My other favourite in the exhibition was the collection of five pieces by the Darnley Island Art Gang, Darnley Island Story of the Coming of the Light, Linocut on paper (pictured).  The four pieces remind me of the influence of the missionaries especially during the time I lived in Papua New Guinea and more recently with visits to Daly River and the Tiwi Islands.  The five pieces for me had a great spiritual presence and this alone was not because of the presence of a cross in each of the pieces.

What I found lacking in the exhibition was minimal ceramic work and no glass.  This was disappointing as Aboriginal artists do amazing works in both these mediums.  What I also missed were the brightly coloured pieces from central Australia.  I am not a traditionalist when it comes to Aboriginal art – I am not fond of the ochres and browns that are often featured.

The quirky piece for me was Darwin Boy by Gary Lee.   Photographed in Alfred’s, at the knife corner, Gary photographs a local Darwin Aboriginal boy from a prominent Darwin family in bright blue speedos, showing off a well maintained and groomed body.  I like the fact the Gary always challenges the norms with his art and entering a digital image, which to some may be confronting brings another element to what could be considered a relatively safe and conservative art award.

To view entrants and winners go to:  http://www.nt.gov.au/nreta/museums/exhibitions/natsiaa/index.html

Monday, 5 November, 2007, 12:36 am
Filed under: Observations

As I do on Sundays, I went to get my groceries for the week.  I do a big shop, so I eliminate the need to go to the supermarket during the week.

What annoys me is that the local Woolworths store, that I have been shopping at for years just seems to not get the big picture and so much so, I am starting to get the urge to ring the Managing Director, Richard Corbett, myself.

I have been purchasing Devondale skim milk in 1 litre cartoons for many years.  What astounds me that no matter what time of the day or day of the week, Woolworths at Nightcliff never seem to have any stock and particularly so yesterday.  The milk was not even on special!

Not only does this annoy me, it now means I am forced to buy a substitute product that I do not want, go to another store or return to the store later in the week in the vain hope I will be able to buy the milk.  All of these are not options for me.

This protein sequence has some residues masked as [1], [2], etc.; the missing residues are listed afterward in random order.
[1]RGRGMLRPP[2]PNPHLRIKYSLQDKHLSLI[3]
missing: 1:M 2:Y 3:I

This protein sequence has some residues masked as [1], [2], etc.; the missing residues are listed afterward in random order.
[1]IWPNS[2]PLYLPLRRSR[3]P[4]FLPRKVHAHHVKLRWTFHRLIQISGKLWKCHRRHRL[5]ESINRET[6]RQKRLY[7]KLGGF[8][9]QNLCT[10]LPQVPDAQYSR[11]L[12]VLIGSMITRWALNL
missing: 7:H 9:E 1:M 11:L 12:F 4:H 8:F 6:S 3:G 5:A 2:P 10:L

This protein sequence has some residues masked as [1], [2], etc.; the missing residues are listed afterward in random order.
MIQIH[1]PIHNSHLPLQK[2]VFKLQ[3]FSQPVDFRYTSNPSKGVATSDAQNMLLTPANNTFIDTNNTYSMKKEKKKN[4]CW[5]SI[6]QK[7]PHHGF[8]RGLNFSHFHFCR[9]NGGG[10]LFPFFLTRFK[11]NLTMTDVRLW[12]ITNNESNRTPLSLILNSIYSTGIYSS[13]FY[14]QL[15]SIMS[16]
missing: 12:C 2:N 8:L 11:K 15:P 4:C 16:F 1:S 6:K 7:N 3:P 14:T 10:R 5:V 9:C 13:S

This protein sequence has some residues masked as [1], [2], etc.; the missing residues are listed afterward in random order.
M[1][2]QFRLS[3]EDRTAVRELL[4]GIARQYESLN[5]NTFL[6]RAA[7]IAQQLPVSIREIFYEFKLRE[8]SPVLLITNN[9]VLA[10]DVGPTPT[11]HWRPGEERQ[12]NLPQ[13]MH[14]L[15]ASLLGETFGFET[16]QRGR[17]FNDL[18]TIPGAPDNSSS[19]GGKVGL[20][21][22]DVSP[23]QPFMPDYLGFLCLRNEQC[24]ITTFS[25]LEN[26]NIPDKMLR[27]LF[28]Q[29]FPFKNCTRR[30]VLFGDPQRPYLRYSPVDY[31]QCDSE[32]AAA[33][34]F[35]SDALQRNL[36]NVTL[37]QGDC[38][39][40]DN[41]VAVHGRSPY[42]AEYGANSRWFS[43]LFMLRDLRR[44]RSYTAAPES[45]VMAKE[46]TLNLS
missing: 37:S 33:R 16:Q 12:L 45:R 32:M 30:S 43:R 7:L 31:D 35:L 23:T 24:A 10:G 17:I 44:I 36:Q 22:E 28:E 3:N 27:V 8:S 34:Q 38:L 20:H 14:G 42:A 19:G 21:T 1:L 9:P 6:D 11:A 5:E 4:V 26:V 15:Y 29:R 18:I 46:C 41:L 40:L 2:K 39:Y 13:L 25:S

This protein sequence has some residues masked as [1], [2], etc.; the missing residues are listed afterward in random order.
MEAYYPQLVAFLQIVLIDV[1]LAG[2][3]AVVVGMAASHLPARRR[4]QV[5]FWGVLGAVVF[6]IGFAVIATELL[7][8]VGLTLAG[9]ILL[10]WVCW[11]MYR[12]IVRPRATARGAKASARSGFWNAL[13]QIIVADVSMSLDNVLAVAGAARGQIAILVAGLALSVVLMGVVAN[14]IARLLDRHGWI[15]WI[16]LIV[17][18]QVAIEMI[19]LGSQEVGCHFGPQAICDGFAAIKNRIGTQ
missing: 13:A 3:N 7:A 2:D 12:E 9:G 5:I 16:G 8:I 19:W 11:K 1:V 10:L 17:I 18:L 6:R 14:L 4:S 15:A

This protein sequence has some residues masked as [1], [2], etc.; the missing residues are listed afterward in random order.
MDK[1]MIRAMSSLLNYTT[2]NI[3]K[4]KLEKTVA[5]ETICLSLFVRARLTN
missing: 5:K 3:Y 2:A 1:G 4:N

Really, if a product is selling out that quickly – why not get more of it in – quite simple really.

Sometimes I think this is a ploy by the larger supermarkets to have you return to the store to get the item you want, plus more therefore meaning you spend more, they make more!

What I also noticed whilst doing the shopping, is how products come and go off the shelves with such ease, that just as you are familiar and buying a product on a regular basis it is no longer available.  Everything comes in American “super size” quantities or packaging.  What happened to being able to buy small quantities – I am happy to pay a little more if it means less wastage in our world.

Take for example washing powder.  I have a front loading machine and part of the reason is that it uses less water, less detergent and is more energy efficient.  Therefore I only need a small box of washing powder which lasts me about three weeks.  Woolworths used to sell this, but now only sells the larger boxes.  This is forcing me to buy more than what I need and perhaps use more than I need to.  It did not worry me that the larger box is cheaper, I just want to have the choice to buy just what I need.

Other things that came to my attention included the poor quality of meat being offered for sale at premium prices – the meat looked so awful we decided not to buy any.  Can Woolworths be serious about what they are putting on the market?  Does the Northern Territory receive the crap meat that they wouldn’t dare sell to a southern, more savvy market?

To some degree, I am not surprised that Australians are becoming fatter.  The price of fruit, vegetables and meat, not to add the poor quality we get in the Top End, families are being forced to eat more wheat based, preservative laden products that can be bought much more cheaply.

And my final gripe is the fact that the check out operators have no idea how to pack.  When I worked at Woolworths (for five years) part of our initial training was learning how to pack.  These guys just have absolutely no idea and show as much as they can into a green bag, despite the weight and type of contents.  I always pack my bags – it takes a bit longer but I want to know that what I have paid for I can still use when I get home.